Monday, December 16, 2013

Why celebrate this day? It is important in the lives of each one of us.

Margaret Besheer
December 10, 2013
UNITED NATIONS — On this year’s International Human Rights Day, on December 10, the United Nations will mark the 20th anniversary of the signing of the Vienna Declaration, committing states to the promotion and protection of human rights for all and creating the post of U.N. High Commissioner for Human Rights.

Some things in life may be taken for granted, such as the ability to receive an education, but as the Taliban attack on teen activist Malala Yousafzai taught the world last year, school is a right that can't be taken for granted.

U.N. Secretary-General Ban Ki-moon said 57 million children worldwide do not attend school. Many of them live in conflict zones, and most are girls.

“No child should have to die for going to school. Nowhere should teachers fear to teach or children fear to learn,” said Ban.

The right to an education, the rights of children, the elimination of violence against women, and the eradication of poverty were envisioned for all people by the Vienna Declaration. 

Click on this YouTube video for further information.

Monday, December 9, 2013

Nelson Mandela — May His Words Live In Our Memories

Here are more of his memorable quotes on education, global health and poverty.   
· “Education is the most powerful weapon which you can use to change the world.” 
· “No country can really develop unless its citizens are educated.” 
· “Our human compassion binds us the one to the other - not in pity or patronizingly, 
   but as human beings who have learnt how to turn our common suffering into hope 
   for the future.” 
· “I dream of the realization of the unity of Africa, whereby its leaders combine in 
   their efforts to solve the problems of this continent. I dream of our vast deserts, 
   of our forests, of all our great wildernesses.” 
· “Let us give publicity to HIV/AIDS and not hide it, because the only way to make it 
   appear like a normal illness like TB, like cancer, is always to come out and say 
   somebody has died because of HIV/AIDS, and people will stop regarding it as 
   something extraordinary.”
· “If you are poor, you are not likely to live long.”
· “There is nothing I fear more than waking up without a program that will help me 
   bring a little happiness to those with no resources, those who are poor, illiterate, 
   and ridden with terminal disease.”

Tuesday, December 3, 2013

Another Reason Why the United Nations is Needed

Imogen Foulkes, BBC News, Geneva

The fact that serious violations have been committed in Syria is not in doubt - UN investigators have evidence of torture, mass killing, and rape. The investigators have always said the Syrian regime appears to be responsible for the majority of abuses.

But they have never publicly singled out specific figures; there is a list of names, but it is confidential pending a possible prosecution for war crimes. Today, Navi Pillay, UN High Commissioner for Human Rights, openly suggested President Bashar al-Assad may be directly responsible for violations. She took care to say she had not seen that confidential list, but she has been briefed by the UN investigators.
Based on those briefings, she has repeatedly called on the UN Security Council to refer Syria to the International Criminal Court, something it has not so far done. Her surprising candour today may be a sign of her impatience.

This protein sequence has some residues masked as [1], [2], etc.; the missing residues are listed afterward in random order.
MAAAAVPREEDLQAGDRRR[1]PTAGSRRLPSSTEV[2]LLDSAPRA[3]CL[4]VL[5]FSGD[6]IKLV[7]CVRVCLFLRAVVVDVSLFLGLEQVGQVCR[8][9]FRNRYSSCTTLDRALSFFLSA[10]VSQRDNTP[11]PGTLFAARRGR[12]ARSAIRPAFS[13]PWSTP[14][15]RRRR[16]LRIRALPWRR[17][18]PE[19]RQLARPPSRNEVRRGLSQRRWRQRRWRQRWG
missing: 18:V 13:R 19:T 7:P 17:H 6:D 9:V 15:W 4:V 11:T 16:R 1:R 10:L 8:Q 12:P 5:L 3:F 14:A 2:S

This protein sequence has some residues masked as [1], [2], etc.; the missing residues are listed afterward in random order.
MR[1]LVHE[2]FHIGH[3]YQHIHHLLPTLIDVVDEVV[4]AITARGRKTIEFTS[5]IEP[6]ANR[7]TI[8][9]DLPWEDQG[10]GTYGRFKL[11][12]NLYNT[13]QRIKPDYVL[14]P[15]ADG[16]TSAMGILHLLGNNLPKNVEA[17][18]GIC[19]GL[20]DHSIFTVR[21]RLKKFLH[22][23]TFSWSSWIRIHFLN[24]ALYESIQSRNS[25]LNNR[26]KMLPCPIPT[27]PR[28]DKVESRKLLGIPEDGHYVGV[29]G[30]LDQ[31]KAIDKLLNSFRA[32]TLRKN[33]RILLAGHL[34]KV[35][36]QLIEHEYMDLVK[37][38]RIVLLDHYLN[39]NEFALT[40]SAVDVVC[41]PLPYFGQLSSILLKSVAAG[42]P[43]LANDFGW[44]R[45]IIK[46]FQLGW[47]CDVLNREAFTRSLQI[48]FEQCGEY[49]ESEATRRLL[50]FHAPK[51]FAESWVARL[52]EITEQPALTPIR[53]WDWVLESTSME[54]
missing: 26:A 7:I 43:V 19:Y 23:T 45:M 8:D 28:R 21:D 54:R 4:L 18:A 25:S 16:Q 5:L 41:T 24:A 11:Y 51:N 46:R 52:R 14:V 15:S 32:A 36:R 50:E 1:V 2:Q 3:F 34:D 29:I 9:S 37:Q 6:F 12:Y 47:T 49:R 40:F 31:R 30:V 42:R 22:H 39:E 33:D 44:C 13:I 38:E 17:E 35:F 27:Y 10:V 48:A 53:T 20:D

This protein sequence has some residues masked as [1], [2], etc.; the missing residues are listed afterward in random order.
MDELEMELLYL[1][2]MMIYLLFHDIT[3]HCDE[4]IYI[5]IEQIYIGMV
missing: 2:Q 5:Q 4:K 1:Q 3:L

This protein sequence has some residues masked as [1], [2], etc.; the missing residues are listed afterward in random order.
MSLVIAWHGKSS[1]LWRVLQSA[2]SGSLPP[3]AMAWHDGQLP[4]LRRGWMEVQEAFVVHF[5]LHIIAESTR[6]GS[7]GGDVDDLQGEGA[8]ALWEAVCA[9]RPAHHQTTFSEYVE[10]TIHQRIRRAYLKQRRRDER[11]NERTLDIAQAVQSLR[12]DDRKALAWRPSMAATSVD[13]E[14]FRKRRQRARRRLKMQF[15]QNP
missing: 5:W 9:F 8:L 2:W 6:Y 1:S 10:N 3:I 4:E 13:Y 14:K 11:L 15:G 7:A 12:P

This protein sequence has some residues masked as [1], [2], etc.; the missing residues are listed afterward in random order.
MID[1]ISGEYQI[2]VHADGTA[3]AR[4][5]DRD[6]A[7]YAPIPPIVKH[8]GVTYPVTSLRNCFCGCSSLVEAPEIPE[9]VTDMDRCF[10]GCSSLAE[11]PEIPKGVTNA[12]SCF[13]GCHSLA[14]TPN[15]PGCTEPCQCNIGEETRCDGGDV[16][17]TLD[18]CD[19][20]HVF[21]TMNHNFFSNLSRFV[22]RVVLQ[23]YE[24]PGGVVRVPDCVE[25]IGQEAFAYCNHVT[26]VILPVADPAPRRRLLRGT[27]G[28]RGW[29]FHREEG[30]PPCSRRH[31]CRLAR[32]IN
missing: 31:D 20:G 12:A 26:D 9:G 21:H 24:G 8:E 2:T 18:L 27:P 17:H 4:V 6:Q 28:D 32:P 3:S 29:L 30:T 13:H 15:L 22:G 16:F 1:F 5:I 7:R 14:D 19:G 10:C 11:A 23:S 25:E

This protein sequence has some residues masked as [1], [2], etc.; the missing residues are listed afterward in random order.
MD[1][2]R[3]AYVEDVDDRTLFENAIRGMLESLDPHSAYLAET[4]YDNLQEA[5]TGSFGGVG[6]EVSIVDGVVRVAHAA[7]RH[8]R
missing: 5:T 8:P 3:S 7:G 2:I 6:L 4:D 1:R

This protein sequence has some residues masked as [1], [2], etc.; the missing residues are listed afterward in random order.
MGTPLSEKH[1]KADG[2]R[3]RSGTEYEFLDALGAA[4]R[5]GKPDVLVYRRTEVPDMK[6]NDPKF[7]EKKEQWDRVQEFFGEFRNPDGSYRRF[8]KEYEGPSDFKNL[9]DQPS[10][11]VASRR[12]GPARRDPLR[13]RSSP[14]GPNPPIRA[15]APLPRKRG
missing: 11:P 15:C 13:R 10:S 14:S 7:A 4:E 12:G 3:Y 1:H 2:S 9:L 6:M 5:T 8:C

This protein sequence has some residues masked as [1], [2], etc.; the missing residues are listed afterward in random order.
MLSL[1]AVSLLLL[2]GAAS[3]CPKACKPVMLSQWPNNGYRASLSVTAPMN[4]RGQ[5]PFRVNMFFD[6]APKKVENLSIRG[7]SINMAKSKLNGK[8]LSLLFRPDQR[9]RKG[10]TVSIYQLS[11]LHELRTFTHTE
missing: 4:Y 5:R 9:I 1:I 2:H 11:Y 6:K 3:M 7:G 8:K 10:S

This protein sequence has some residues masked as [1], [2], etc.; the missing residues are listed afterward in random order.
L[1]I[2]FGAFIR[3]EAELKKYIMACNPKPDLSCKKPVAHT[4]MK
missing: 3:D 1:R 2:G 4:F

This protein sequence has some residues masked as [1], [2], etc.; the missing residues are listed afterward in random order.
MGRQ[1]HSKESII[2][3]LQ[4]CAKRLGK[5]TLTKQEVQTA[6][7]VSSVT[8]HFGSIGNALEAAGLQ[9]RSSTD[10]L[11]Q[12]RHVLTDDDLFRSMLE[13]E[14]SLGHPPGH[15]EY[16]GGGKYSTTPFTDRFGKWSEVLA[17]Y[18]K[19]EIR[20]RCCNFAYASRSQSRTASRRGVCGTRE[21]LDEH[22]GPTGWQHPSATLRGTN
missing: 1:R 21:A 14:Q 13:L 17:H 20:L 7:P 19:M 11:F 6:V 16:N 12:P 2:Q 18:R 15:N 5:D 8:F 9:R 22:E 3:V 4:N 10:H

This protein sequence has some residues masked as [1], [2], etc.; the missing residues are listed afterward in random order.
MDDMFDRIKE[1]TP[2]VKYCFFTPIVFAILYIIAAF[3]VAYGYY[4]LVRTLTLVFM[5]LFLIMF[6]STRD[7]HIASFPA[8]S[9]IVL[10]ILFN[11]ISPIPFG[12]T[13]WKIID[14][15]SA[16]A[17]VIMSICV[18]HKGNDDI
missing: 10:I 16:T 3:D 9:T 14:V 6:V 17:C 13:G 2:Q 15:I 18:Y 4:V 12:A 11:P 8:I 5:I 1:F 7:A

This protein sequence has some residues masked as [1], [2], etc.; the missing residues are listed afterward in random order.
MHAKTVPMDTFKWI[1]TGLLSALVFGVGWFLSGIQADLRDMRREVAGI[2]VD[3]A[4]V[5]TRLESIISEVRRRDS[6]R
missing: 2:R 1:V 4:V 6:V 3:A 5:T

The UN's commission of inquiry into Syria has produced "massive evidence... [of] very serious crimes, war crimes, crimes against humanity," Ms. Pillay said.
"The scale of viciousness of the abuses being perpetrated by elements on both sides almost defies belief," she said. The evidence indicated responsibility "at the highest level of government, including the head of state", she added.

Monday, November 25, 2013

Will countries agree that Climate Change must be addressed NOW?

Bickering, walkouts and deadlocks marked the two-week-long United Nations climate summit in Warsaw, Poland — also known as the Conference of the Parties 19 or COP19 — which ended Nov. 23. UN climate summit leaders declared the conference a success, while some environmental groups deemed the progress insufficient. Financial, economic and political complexities remain related to how rich nations and developing nations will take steps reduce global warming.

"There were three major issues that had to be delivered here in Warsaw. One was climate finance, one was a much more clear path toward the 2014 and 2015 COPs and, of course, loss and damage," United Nations Framework Convention on Climate Change Executive Secretary Christiana Figeures said in a media briefing at the close of the conference. Loss and damage deals with the mechanism that provides financial support and compensation to countries facing the impacts of severe climate events.

"This COP has managed to deliver on all three, in addition to many other issues," said Figueres, at the same time acknowledging that success in addressing climate change is measured in phases.

"What is important to underscore is that as successful as this COP was, because I think it exceeded many expectations, it is not possible to solve climate change with one meeting, with one COP, with one negotiation," said Figueres. "It is imperative that every single one of these climate talks, of which we have one a year, is very firm step forward in the right direction... and this was definitely a very firm step forward toward Lima and Paris."

The Warsaw summit put the UN climate change conference on track toward future summits to be held in Lima, Peru in 2014 and in Paris in 2015, where the goal is for nations to reach a binding pact on greenhouse gas emissions, she said. 


Tuesday, November 19, 2013